Although the U.S. economy is still sputtering and the capital markets remain skittish, the worst is probably over for the seniors housing industry, according to several new reports.
Occupancy rates that had been falling have stabilized, and rents are still growing, albeit slowly. Meanwhile, the lack of new construction bodes well for leasing at existing properties as demand from consumers continues to gain strength.
“For seniors housing operators, there’s a sense that they’ve come through some very tough economic conditions,” noted Robert Kramer, president of the National Investment Center for the Seniors Housing & Care Industry (NIC), speaking at the group’s 20th annual conference held in Chicago last week. “Operators are cautiously optimistic.”
Several industry reports released at the conference point to some positive trends, including new data showing the seniors housing industry weathers downturns better than other types of commercial real estate.
As of the fourth quarter of 2009, the seniors housing sector generated a cumulative return of 2.7 times its mid-2003 value, according to the National Council of Real Estate Investment Fiduciaries (NCREIF).
By comparison the entire NCREIF Property Index, which includes all types of commercial properties, posted a cumulative gain of 1.5 times its mid-2003 value.
Separately, new construction of seniors housing properties has declined dramatically, according to the “Construction Trends Report for 2010,” prepared by the American Seniors Housing Association (ASHA) and NIC.
The report tallies only 129 new seniors housing project starts in the last year, along with expansions of 58 existing projects. “This is a very modest level of construction,” notes David Schless, president of ASHA. Today’s construction level is 32% less than the previous year, and down 57% from two years ago.
The Dallas area has the most construction activity, with 2,332 units under way. New York has 2,018 units under construction. San Francisco and Chicago have the next highest levels of construction, with 1,186 units and 1,692 units respectively.
The construction of continuing care retirement communities (CCRCs) also has slowed, mostly due to the difficulty of financing these projects which feature several different types of housing and care on one campus.
CCRCs are often financed with tax-exempt bonds, which have been less available since the downturn. A year ago, CCRCs represented 22% of all new seniors housing units under way. Now CCRCs comprise 13% of the total number of units under construction.
Consumer demand jumps
Occupancies at seniors housing facilities —including assisted and independent living — have stabilized. Among the top 31 markets tracked by NIC, the occupancy rate peaked in early 2007 at 92%. But by the first quarter of 2010, the occupancy rate had dipped to 87.6%, a decline of 440 basis points.
In the second quarter of 2010, the occupancy rate in those top 31 markets ticked up slightly to 87.7%. “We’re bumping along the bottom,” says Michael Hargrave, vice president at NIC.
Demand for units rebounded quickly last year. Defined as the change in the number of occupied units, demand had been growing at an annual rate of 1.6% prior to the recession. Demand was flat during the downturn, but it is currently growing again at an annual rate of 1.7%. “A demand-led recovery is what the sector needs,” says Hargrave.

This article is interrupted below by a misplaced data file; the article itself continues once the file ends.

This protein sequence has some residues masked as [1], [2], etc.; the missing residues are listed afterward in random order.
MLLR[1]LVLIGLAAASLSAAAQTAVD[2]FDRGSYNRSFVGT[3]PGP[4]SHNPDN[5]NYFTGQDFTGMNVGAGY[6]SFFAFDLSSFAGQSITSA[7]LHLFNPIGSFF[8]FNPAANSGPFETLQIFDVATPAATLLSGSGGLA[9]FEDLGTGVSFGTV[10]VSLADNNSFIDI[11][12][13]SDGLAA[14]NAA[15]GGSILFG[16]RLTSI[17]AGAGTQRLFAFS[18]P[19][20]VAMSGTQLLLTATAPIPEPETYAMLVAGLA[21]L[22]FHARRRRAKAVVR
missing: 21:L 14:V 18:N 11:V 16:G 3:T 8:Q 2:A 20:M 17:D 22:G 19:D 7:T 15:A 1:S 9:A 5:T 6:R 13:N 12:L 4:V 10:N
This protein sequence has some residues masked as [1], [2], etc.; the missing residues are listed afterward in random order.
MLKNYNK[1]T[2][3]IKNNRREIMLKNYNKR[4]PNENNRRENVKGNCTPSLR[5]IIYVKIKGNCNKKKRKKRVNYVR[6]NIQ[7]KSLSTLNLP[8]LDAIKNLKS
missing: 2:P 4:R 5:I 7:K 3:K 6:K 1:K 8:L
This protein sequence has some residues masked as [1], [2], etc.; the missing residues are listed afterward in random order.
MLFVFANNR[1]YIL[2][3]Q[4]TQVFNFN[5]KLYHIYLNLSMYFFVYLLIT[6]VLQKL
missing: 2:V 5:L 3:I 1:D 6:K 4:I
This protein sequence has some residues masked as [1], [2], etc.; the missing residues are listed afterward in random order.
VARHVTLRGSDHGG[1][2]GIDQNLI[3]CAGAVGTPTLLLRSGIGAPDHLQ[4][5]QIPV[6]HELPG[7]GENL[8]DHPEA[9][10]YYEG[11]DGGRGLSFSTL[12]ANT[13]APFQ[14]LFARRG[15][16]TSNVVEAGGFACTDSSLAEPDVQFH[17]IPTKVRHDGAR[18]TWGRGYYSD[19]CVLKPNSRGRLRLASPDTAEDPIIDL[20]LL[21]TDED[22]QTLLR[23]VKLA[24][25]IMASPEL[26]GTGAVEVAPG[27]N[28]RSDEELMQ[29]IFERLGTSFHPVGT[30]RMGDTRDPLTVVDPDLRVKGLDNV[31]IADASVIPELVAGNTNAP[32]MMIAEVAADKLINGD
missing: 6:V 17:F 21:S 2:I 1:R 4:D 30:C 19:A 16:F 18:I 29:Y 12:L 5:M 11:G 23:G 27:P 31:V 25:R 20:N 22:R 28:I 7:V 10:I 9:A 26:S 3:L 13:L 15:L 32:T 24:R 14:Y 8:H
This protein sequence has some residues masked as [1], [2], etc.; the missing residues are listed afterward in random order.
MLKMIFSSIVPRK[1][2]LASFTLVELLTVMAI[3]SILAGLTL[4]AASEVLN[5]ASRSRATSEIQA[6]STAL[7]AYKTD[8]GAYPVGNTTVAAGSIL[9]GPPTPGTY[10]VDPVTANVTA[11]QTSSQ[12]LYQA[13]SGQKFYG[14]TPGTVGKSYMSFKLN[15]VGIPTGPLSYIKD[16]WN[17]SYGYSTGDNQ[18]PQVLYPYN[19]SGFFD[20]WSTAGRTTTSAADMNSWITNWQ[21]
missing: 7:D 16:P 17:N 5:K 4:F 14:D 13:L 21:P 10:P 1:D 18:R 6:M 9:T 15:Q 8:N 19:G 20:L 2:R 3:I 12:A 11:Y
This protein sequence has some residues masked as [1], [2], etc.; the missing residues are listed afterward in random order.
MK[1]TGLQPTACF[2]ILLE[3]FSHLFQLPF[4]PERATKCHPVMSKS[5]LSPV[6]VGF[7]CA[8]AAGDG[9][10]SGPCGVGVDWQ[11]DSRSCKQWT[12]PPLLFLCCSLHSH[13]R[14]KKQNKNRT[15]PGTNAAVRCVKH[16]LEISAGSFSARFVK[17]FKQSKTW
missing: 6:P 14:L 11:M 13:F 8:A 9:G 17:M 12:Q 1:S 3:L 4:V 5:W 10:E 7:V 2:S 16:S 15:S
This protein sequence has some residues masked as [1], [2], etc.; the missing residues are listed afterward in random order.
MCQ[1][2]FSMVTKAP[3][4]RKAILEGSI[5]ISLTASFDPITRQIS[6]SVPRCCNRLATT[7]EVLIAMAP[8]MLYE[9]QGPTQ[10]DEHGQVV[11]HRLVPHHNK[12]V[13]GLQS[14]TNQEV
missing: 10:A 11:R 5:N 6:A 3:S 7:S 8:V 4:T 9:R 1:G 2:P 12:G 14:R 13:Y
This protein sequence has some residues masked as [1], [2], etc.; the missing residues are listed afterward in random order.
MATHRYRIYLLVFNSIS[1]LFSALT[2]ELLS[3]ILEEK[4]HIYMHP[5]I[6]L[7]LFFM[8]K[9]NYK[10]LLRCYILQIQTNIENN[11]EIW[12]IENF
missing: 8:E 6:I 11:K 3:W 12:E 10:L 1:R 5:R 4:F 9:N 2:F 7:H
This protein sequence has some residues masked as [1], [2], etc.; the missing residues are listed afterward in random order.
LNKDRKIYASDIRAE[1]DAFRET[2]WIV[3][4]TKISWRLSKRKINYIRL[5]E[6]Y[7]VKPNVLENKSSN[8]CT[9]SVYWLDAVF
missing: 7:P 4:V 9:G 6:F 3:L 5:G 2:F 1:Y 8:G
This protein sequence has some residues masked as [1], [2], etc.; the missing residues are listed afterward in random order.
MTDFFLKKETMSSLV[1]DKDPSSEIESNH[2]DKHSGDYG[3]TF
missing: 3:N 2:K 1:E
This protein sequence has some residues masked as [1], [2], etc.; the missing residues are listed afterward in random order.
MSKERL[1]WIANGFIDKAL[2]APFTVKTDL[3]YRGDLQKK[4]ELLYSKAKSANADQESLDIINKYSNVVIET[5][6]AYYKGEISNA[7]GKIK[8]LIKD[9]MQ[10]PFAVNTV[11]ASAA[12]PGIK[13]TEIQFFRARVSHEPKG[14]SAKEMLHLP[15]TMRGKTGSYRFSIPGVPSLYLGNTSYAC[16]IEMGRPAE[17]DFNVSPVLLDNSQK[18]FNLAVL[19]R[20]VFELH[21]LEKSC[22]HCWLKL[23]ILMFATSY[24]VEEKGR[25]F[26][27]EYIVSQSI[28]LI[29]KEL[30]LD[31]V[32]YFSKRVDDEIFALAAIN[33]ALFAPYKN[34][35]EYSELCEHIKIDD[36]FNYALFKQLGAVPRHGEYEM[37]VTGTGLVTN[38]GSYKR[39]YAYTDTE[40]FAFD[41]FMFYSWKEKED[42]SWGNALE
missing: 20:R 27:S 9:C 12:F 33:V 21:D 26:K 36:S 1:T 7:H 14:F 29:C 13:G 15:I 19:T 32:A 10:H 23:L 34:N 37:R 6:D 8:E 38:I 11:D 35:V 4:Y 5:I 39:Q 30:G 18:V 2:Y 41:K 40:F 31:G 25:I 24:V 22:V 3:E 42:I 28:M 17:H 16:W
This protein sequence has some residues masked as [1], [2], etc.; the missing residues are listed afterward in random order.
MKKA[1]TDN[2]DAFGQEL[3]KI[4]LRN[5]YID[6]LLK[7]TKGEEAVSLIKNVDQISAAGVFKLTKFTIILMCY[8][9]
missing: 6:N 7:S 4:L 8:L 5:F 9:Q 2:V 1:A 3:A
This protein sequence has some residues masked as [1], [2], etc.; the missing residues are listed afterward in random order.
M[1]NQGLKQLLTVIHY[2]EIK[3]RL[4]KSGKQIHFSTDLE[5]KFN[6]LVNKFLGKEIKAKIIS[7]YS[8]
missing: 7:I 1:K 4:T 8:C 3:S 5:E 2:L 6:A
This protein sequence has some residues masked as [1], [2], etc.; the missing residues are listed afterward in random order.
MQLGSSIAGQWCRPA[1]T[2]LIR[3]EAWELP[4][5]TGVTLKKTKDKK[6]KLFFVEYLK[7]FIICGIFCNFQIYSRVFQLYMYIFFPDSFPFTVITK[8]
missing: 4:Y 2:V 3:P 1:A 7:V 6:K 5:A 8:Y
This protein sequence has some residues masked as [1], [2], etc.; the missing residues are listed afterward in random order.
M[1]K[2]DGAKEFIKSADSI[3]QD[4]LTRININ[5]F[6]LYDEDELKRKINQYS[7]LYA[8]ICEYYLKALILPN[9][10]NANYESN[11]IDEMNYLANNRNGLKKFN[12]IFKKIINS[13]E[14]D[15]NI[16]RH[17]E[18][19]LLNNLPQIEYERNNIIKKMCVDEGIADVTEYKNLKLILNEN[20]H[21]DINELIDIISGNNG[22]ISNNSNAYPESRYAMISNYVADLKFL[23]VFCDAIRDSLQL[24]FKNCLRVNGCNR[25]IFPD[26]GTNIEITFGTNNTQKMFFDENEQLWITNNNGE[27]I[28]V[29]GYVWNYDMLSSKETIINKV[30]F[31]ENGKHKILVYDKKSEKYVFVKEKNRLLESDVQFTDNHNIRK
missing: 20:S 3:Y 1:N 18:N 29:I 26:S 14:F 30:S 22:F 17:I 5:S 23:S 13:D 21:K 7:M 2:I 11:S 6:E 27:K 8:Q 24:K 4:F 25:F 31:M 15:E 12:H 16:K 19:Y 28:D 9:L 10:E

Despite the V-shaped recovery in demand, the outlook for occupancies remains clouded because new units are being added to the market. In the second half of the year, 4,360 units are slated to open, well above the 2,287 units absorbed in the first half of the year.
Absorption did outpace new supply in the second quarter, however. For the sector to hit its all-time occupancy peak of 92% by the end of 2011, absorption would have to average about 5,000 units a quarter. The highest quarterly absorption was 3,759 units in the last quarter of 2005.
Other headwinds include the continued weak housing market and high levels of unemployment. “The recovery of occupancy will be slow and gradual,” notes Hargrave.
Asking rents have remained positive, however, according to NIC. Rents were growing at a rate of about 4% annually in 2007. The decline in occupancies has slowed rent growth to its current level of 0.7% annually.
NIC’s Hargrave is quick to point out that asking rents in seniors housing are still positive in contrast to other commercial real estate sectors, which have experienced a drop in rents during the downturn.
At the conference, NIC also introduced the executive summary of the “NIC Investment Guide 2010: Investing in Seniors Housing & Care Properties.” The report, which will be available in its entirety in late October, pulls together the latest research from various sources and evaluates the risks and opportunities for investors in the sector.
NIC’s Investment Guide includes a seniors housing index developed in conjunction with NCREIF, which compares performance among the various property sectors. “This is a benchmark moment for the seniors housing industry,” notes Kramer, who emphasizes how far the industry has come in a short time. “We have the data and it speaks for itself.”
Seniors housing has outperformed other commercial real estate sectors during the downturn because those who move into a seniors facility usually require some services. In other words, they can’t always put off a move, according to NIC’s Kramer. “Seniors housing has been resilient.”